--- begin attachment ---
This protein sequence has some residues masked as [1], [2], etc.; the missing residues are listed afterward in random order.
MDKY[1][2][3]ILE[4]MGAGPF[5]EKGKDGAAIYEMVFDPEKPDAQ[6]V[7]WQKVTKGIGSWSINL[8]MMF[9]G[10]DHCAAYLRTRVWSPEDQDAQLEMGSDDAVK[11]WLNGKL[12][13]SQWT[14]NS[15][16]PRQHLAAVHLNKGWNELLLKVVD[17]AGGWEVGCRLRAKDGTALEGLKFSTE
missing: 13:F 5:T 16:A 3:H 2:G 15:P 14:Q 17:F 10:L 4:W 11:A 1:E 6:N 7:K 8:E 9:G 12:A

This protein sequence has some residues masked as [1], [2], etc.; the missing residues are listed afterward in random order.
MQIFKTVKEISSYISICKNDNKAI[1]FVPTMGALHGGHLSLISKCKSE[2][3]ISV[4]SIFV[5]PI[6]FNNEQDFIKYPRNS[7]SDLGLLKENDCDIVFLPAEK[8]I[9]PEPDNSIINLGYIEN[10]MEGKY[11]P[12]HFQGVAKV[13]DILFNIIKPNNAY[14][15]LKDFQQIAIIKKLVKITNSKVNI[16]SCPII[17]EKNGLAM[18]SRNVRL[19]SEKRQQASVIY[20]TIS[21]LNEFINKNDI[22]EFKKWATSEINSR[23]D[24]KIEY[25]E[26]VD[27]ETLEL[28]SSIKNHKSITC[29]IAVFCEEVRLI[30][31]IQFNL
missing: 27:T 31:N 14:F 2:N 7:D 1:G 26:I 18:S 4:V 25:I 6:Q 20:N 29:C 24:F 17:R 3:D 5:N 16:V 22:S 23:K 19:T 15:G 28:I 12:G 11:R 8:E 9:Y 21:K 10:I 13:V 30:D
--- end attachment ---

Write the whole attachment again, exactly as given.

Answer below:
This protein sequence has some residues masked as [1], [2], etc.; the missing residues are listed afterward in random order.
MDKY[1][2][3]ILE[4]MGAGPF[5]EKGKDGAAIYEMVFDPEKPDAQ[6]V[7]WQKVTKGIGSWSINL[8]MMF[9]G[10]DHCAAYLRTRVWSPEDQDAQLEMGSDDAVK[11]WLNGKL[12][13]SQWT[14]NS[15][16]PRQHLAAVHLNKGWNELLLKVVD[17]AGGWEVGCRLRAKDGTALEGLKFSTE
missing: 13:F 5:T 16:A 3:H 2:G 15:P 14:Q 17:F 10:L 4:W 11:A 1:E 6:N 7:K 8:E 9:G 12:A

This protein sequence has some residues masked as [1], [2], etc.; the missing residues are listed afterward in random order.
MQIFKTVKEISSYISICKNDNKAI[1]FVPTMGALHGGHLSLISKCKSE[2][3]ISV[4]SIFV[5]PI[6]FNNEQDFIKYPRNS[7]SDLGLLKENDCDIVFLPAEK[8]I[9]PEPDNSIINLGYIEN[10]MEGKY[11]P[12]HFQGVAKV[13]DILFNIIKPNNAY[14][15]LKDFQQIAIIKKLVKITNSKVNI[16]SCPII[17]EKNGLAM[18]SRNVRL[19]SEKRQQASVIY[20]TIS[21]LNEFINKNDI[22]EFKKWATSEINSR[23]D[24]KIEY[25]E[26]VD[27]ETLEL[28]SSIKNHKSITC[29]IAVFCEEVRLI[30][31]IQFNL
missing: 27:T 31:N 14:F 2:N 7:D 1:G 26:I 18:S 4:V 25:I 6:Q 20:N 29:C 24:F 17:R 3:D 5:N 16:V 22:S 23:K 19:T 15:G 28:I 12:G 11:R 8:E 9:Y 21:K 10:I 13:V 30:D